ISIS bombing: Militant group claims responsibility for Cairo car bombing

By @Shayani92 on
Men hold a banner during a demonstration marking the first anniversary of Islamic State's surge on Yazidis of the town of Sinjar, in front of the United Nations European headquarters in Geneva, Switzerland, August 3, 2015. Reuters/Denis Balibouse

The Islamic State of Iraq and Syria claimed responsibility for a car bombing early Thursday in Cairo that left as many as 29 people injured as a part of revenge for the execution of six men in May. These men were accused of belonging to Ansar Beit al-Maqdis, an extremist militant group, which has sworn allegiance to ISIS.

Egypt’s Health Ministry confirmed that the car exploded near the National Security Building in the northern suburb of Shubra al-Kheemag in Cairo. According to the interior ministry, six police officers were also among the injured ones.

The sound of the bomb was so loud that it echoed for miles, waking up residents at the odd hour, reported CNN .

The ISIS tweeted that the attack was to avenge the death of six “martyrs of Arab Sharkas,” who were hanged in May after they were found guilty in a military trial. Human Rights Watch reported that the men were part of a group of nine convicted for launching multiple attacks on police and killing two armed forces officers in a shootout in 2014.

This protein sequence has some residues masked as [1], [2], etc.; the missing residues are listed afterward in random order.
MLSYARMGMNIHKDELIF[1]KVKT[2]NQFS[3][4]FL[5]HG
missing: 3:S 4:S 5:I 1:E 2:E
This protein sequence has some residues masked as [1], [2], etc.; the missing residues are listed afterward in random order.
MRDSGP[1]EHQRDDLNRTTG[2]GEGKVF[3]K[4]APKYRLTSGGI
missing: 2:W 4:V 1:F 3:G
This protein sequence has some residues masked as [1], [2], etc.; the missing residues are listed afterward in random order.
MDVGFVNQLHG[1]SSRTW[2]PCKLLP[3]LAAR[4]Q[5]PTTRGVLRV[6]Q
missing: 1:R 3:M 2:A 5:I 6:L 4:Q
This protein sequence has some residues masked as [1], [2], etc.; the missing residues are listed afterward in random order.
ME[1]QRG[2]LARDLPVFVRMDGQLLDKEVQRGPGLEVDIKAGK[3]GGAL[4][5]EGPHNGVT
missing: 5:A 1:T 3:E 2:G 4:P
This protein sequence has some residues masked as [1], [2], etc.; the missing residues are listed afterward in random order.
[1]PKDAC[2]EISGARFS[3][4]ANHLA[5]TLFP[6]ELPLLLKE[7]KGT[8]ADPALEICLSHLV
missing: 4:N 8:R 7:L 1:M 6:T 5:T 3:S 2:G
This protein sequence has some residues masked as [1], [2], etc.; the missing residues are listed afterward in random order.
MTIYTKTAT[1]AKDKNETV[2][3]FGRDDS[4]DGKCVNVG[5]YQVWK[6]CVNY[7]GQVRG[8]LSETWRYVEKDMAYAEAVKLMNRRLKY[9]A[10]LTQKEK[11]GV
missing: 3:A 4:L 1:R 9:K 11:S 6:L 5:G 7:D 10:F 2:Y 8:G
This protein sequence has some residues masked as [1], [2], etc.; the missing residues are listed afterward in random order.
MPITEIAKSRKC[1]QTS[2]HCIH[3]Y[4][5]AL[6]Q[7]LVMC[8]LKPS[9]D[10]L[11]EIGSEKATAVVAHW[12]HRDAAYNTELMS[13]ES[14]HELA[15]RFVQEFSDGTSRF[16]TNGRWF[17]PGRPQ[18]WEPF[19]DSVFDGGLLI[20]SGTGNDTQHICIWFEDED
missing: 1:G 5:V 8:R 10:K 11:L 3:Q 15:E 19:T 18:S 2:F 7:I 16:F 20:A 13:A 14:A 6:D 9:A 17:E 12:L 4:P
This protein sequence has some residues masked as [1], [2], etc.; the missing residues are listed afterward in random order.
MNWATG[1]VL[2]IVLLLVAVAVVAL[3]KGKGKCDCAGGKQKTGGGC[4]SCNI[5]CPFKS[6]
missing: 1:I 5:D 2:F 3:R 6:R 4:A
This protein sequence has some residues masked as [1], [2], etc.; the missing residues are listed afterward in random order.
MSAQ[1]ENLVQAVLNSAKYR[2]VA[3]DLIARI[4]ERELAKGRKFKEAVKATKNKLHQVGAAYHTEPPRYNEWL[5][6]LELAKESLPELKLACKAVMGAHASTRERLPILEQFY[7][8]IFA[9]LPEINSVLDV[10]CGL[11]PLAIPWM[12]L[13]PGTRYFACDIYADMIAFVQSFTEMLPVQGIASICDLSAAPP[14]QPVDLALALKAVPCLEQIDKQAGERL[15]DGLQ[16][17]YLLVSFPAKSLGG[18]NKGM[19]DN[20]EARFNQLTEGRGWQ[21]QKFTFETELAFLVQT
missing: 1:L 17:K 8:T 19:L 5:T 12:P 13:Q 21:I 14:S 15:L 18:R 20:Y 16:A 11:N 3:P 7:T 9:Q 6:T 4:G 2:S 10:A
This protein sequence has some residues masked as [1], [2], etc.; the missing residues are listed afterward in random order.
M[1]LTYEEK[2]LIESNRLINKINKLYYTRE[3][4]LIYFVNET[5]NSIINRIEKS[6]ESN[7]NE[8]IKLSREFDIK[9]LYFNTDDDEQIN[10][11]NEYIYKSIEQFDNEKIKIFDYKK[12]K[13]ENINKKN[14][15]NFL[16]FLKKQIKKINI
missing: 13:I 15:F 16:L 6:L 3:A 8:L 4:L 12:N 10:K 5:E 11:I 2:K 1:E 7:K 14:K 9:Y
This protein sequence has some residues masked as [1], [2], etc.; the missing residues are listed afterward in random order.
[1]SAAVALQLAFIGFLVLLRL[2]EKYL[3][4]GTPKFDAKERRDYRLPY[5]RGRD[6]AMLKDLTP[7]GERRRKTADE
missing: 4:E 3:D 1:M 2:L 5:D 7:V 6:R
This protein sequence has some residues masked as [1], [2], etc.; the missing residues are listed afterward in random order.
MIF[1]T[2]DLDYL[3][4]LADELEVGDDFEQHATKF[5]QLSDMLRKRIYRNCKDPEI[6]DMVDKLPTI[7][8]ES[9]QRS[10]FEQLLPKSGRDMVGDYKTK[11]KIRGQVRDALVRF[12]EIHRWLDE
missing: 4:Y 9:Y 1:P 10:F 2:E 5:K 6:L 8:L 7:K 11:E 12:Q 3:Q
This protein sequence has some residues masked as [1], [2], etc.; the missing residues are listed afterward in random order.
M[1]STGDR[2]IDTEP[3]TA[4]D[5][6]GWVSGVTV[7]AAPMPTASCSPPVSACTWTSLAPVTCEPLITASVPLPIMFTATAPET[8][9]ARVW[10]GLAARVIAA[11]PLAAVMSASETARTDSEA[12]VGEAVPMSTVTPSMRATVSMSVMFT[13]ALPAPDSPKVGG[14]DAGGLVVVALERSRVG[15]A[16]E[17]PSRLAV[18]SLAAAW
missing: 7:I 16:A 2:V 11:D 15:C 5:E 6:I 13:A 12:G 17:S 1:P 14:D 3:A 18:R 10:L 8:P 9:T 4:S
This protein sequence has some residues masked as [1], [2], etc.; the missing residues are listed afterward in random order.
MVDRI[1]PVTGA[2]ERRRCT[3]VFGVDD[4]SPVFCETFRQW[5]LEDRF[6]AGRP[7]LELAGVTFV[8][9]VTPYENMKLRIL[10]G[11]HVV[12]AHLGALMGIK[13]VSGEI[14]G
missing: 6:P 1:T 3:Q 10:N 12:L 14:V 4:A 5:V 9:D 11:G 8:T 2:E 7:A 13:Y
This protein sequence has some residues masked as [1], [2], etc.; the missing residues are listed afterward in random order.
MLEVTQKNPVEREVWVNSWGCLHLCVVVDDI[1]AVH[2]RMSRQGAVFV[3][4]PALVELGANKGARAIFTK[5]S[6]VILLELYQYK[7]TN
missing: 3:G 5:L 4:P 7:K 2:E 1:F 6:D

However, the lawyers and relatives of three men said that the men weren’t involved in the attack as they were already behind bars when the bombing occurred.

In the recent past, Egypt has witnessed a sharp increase in Islamist insurgency, mainly after Egypt’s army ousted President Mohamed Morsy, a former Muslim Brotherhood leader. In late June, the country’s chief prosecutor was assassinated in a daylight bombing in the capital.

Across the last two years, the militants mostly launched brazen attacks on Egypt’s police and military. In another instance, a bombing partly destroyed a security headquarters in the Nile Delta city of Mansoura, north of Cairo, in December 2013 and in January 2014, a powerful bomb was planted, targeting the security directorate in Cairo.

In a bid to counter deadly attacks, President Abdel Fattah el-Sisi signed a tough counter terrorism law, which vests Egyptian authorities with stronger surveillance and detention powers. Critics are of the opinion that it would shut political opponents and the media .

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